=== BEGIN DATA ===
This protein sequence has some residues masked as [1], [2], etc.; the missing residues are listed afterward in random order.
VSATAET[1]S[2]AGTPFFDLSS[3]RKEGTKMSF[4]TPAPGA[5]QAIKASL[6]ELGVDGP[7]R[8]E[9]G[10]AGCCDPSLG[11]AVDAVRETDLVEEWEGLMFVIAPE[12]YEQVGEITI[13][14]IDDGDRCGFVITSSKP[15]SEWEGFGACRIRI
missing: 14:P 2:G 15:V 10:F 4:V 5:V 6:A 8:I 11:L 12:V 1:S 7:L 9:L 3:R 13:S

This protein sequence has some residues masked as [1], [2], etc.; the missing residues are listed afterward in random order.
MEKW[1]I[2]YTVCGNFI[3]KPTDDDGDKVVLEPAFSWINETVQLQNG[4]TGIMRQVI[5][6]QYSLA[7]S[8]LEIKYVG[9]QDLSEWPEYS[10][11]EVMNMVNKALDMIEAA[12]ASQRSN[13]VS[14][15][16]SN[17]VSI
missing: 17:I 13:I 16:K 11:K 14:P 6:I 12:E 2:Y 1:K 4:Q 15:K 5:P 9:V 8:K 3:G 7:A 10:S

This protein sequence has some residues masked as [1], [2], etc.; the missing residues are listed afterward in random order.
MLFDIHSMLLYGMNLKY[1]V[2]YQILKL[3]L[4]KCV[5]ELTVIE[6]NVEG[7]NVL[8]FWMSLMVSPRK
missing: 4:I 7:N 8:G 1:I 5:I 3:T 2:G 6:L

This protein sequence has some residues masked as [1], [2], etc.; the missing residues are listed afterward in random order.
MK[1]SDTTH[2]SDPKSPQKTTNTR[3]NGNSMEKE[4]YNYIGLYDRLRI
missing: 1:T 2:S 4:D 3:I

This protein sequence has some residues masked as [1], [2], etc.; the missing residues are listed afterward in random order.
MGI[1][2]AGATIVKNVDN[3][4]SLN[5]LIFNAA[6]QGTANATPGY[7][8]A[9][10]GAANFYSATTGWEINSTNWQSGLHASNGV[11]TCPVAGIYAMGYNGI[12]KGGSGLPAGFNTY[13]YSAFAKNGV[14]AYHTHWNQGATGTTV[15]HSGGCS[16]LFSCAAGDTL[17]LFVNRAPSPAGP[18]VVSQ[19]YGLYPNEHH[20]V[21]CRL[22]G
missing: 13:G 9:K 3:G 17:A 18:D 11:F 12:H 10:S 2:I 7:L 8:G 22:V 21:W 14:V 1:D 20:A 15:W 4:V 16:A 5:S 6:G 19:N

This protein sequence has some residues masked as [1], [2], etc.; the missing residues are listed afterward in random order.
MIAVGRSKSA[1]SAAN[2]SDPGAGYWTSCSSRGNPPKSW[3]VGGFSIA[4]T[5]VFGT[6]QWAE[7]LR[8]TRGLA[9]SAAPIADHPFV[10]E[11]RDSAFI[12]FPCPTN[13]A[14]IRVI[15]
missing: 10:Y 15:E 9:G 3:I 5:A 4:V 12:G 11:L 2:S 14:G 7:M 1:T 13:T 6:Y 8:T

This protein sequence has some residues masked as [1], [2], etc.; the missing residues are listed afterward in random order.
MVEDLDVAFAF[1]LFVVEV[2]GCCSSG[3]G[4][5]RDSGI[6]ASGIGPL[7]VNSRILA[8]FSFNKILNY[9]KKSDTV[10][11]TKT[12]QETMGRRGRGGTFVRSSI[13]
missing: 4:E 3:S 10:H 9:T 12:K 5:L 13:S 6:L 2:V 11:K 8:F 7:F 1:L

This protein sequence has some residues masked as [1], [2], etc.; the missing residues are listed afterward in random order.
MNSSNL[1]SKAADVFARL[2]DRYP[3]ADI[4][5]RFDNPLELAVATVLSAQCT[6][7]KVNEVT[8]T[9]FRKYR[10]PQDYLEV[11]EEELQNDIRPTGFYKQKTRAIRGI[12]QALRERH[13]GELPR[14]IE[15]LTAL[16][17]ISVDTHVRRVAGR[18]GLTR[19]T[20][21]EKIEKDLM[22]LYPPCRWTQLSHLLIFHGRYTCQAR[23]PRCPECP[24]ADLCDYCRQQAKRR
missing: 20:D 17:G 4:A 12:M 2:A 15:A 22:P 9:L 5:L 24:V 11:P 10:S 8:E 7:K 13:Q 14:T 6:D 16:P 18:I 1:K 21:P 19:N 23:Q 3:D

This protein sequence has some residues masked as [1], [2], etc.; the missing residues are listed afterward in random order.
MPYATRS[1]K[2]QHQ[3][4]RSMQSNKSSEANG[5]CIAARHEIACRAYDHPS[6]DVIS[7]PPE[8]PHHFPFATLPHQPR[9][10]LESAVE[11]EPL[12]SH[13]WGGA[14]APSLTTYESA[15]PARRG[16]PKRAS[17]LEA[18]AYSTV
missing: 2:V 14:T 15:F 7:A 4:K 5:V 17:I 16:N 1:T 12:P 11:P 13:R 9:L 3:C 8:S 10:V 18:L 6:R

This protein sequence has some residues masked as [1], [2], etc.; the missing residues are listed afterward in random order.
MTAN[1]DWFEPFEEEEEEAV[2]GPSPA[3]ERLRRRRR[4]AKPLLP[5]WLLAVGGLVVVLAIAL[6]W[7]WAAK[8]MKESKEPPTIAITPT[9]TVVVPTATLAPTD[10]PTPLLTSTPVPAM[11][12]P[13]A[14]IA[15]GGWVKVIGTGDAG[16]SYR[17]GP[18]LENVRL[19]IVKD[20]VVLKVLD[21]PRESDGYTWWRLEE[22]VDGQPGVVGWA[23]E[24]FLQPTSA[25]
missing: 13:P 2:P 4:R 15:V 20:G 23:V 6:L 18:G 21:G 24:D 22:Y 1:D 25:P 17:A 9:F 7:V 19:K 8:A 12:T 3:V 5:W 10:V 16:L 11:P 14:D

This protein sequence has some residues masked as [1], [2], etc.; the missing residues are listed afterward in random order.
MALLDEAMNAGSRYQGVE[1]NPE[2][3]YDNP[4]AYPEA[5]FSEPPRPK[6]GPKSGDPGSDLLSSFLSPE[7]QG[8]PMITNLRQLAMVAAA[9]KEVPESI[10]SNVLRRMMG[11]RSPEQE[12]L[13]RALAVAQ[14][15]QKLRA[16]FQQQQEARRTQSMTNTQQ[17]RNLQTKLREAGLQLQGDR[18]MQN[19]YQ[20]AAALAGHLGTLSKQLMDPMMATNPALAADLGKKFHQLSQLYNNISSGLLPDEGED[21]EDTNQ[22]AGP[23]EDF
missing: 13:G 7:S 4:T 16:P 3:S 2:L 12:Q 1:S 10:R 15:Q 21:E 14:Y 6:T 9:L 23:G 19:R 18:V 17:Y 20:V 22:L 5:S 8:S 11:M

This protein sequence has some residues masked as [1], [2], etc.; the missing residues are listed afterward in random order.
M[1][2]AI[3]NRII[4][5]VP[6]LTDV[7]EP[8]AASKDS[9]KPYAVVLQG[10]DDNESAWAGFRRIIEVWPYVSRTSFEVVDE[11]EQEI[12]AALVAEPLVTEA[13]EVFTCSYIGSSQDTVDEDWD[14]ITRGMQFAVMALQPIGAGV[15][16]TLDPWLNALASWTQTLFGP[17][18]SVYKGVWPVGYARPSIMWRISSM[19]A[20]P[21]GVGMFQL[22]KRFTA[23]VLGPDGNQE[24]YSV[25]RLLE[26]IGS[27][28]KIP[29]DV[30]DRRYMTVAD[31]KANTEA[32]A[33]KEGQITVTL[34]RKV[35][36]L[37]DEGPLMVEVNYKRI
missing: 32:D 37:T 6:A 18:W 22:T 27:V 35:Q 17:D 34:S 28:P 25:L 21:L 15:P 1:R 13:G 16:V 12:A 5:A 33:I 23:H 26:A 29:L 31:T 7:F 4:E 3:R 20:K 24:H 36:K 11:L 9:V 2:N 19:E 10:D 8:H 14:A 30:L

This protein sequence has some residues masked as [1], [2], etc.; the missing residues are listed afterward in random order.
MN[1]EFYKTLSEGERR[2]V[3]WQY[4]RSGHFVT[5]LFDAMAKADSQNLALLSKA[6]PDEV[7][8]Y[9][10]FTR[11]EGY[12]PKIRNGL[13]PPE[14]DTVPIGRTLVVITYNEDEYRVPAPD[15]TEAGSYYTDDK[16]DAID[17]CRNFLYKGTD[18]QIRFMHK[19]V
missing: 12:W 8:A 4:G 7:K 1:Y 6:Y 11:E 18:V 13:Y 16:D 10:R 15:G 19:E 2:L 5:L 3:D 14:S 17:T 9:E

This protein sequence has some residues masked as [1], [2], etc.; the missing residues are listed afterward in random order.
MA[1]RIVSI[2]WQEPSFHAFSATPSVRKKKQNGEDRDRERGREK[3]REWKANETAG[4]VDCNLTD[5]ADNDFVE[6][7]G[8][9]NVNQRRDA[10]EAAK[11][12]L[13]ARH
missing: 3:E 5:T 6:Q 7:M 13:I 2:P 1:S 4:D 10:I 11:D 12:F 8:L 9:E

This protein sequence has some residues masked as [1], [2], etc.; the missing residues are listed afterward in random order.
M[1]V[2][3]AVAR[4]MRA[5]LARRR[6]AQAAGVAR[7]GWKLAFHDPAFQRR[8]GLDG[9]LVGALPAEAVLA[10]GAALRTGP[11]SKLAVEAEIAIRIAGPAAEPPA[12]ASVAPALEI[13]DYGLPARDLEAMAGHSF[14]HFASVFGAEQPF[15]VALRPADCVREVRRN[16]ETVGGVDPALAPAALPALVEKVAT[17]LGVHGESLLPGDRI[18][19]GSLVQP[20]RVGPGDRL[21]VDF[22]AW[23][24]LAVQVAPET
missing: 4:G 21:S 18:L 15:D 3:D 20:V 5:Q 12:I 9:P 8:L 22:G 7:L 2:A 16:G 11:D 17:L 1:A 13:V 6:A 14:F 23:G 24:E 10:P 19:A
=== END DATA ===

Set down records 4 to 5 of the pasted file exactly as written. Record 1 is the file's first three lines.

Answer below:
This protein sequence has some residues masked as [1], [2], etc.; the missing residues are listed afterward in random order.
MK[1]SDTTH[2]SDPKSPQKTTNTR[3]NGNSMEKE[4]YNYIGLYDRLRI
missing: 1:T 2:S 4:D 3:I

This protein sequence has some residues masked as [1], [2], etc.; the missing residues are listed afterward in random order.
MGI[1][2]AGATIVKNVDN[3][4]SLN[5]LIFNAA[6]QGTANATPGY[7][8]A[9][10]GAANFYSATTGWEINSTNWQSGLHASNGV[11]TCPVAGIYAMGYNGI[12]KGGSGLPAGFNTY[13]YSAFAKNGV[14]AYHTHWNQGATGTTV[15]HSGGCS[16]LFSCAAGDTL[17]LFVNRAPSPAGP[18]VVSQ[19]YGLYPNEHH[20]V[21]CRL[22]G
missing: 13:G 9:K 3:G 17:A 18:D 11:F 12:H 10:S 2:I 7:L 8:G 22:V 21:W 14:V 1:D 20:A 15:W 4:V 16:A 5:S 6:G 19:N